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Alabama word games? A contest so stupidly criminal it should be a farceny

Mon, 18 Feb 2013 15:26:35 UTC


A challenge of grits, gridlock and the gridiron. (The Huntsville Times/Eric Schultz)   Good old English words don't suffice in Alabama. Not anymore. We need new terms to describe the state of our affairs and the affairs of our state. What do you call it when Montgomery politicians become so wedded to their own beliefs that they blush when they have to look at the ideas of others? Ideologamy. What's the word to describe that sinking feeling you get when you wake up and realize football season is almost over? Januwary. Yeah, we need new, better, more succinct words to describe all the sad and wonderful eccentricities of life in the Happy Heart of Dixie. So let's look for new ones. The Washington Post has done it for years with its famous Style contests. The best, I'd venture, asked readers to create new words by adding, subtracting or substituting a single letter in an existing word, or by transposing two letters. The greatest word ever coined, arguably, was ignoranus. It described someone who is both an idiot and an ass. And that, no doubt, would work well as an Alabama-specific word. If it referred to one of our politicians. But it is not original. So it is time for us to get to work ourselves. So first I ask you to submit your own Alabama-related words, with apologies and nothing but the sincerest flattery to the Post. Email your new creations - along with their definitions -- to the address below. Or just post a comment. I'll ask you to pick a winner from the top answers later. And now for my own. Farceny -- When a Montgomery politician does something so absurd it ought to be criminal. Damnesia -- When voters forget the farceny of incumbents every time an election rolls around. How else can Alabama explain its congressional delegation? Grituity -- Tips for how to serve, or how not to serve, grits. What do you mean pass the sugar? Illuminoti -- Politicians who claim they have special knowledge of what is in your best interest. Not! Illiterati -- The people who vote for them. Over and over again. Processtional -- The funereal exit from Bryant-Denny Stadium by departing teams, after having learned the nature of Nick Saban's "process." Environmenial -- Giving lip service to ecological concerns, as when all those green-sounding groups funded by Alabama utilities opine about the curative qualities of coal. Testimoney -- See above. Camouflag -- When you hide your misguided political motivations behind the banner of the state.We dare defend our rants. UnBeasonable -- A law so embarrassing and expensive it makes no sense at all. Frustate -- When you love this place like mad, but you still thank God for Mississippi. John Archibald's column appears Sundays, Wednesdays and Fridays in the Birmingham News, and all the time at . Write him at [...]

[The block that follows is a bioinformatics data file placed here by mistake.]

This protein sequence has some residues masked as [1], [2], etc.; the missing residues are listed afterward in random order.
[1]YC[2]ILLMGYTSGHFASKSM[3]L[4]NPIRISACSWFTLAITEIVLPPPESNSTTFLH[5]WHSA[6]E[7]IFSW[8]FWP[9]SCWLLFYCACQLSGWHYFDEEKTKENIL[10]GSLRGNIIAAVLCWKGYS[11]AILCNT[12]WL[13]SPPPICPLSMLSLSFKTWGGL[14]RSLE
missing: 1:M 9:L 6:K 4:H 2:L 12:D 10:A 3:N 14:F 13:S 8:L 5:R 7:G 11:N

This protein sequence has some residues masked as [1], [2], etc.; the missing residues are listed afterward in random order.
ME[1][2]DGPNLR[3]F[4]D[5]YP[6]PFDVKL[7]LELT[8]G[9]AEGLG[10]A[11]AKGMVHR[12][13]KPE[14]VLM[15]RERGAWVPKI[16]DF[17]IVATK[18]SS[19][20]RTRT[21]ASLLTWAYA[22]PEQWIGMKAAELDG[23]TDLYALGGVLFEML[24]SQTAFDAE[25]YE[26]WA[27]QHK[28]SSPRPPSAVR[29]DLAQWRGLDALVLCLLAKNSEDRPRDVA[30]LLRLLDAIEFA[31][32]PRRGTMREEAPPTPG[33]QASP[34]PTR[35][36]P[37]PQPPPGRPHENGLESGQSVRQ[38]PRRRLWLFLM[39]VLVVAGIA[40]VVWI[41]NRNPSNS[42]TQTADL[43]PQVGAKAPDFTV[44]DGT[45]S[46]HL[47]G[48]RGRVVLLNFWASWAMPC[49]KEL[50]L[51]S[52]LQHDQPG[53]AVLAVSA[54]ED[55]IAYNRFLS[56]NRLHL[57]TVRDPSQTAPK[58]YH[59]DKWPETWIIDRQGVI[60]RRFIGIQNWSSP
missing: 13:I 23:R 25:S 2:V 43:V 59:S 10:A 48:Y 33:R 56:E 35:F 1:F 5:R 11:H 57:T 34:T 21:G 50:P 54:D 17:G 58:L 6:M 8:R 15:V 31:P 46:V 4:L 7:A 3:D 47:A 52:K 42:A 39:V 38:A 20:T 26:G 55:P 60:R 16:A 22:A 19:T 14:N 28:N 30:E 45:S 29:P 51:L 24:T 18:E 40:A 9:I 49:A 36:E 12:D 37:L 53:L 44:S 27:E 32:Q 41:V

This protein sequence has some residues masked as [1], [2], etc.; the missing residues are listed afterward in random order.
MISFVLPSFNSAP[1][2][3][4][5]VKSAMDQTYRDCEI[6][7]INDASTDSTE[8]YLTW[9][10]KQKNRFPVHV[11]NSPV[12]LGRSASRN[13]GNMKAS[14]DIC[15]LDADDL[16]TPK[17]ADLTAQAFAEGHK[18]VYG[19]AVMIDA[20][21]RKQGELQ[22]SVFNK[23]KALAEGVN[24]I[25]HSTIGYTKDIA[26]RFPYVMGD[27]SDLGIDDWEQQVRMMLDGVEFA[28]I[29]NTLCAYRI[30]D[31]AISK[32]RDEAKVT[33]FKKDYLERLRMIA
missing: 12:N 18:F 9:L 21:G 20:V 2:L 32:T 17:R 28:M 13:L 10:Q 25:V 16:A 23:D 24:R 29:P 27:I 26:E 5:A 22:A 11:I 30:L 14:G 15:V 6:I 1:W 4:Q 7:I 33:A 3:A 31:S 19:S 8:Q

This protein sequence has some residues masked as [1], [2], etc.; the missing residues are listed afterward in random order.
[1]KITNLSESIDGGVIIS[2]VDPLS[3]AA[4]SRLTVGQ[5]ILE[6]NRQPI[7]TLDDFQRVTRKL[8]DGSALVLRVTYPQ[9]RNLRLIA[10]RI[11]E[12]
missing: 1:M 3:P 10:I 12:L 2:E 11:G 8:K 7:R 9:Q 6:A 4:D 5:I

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Amendments in the Bill of Rights, as it turns out, are not created equal

Thu, 14 Feb 2013 21:08:25 UTC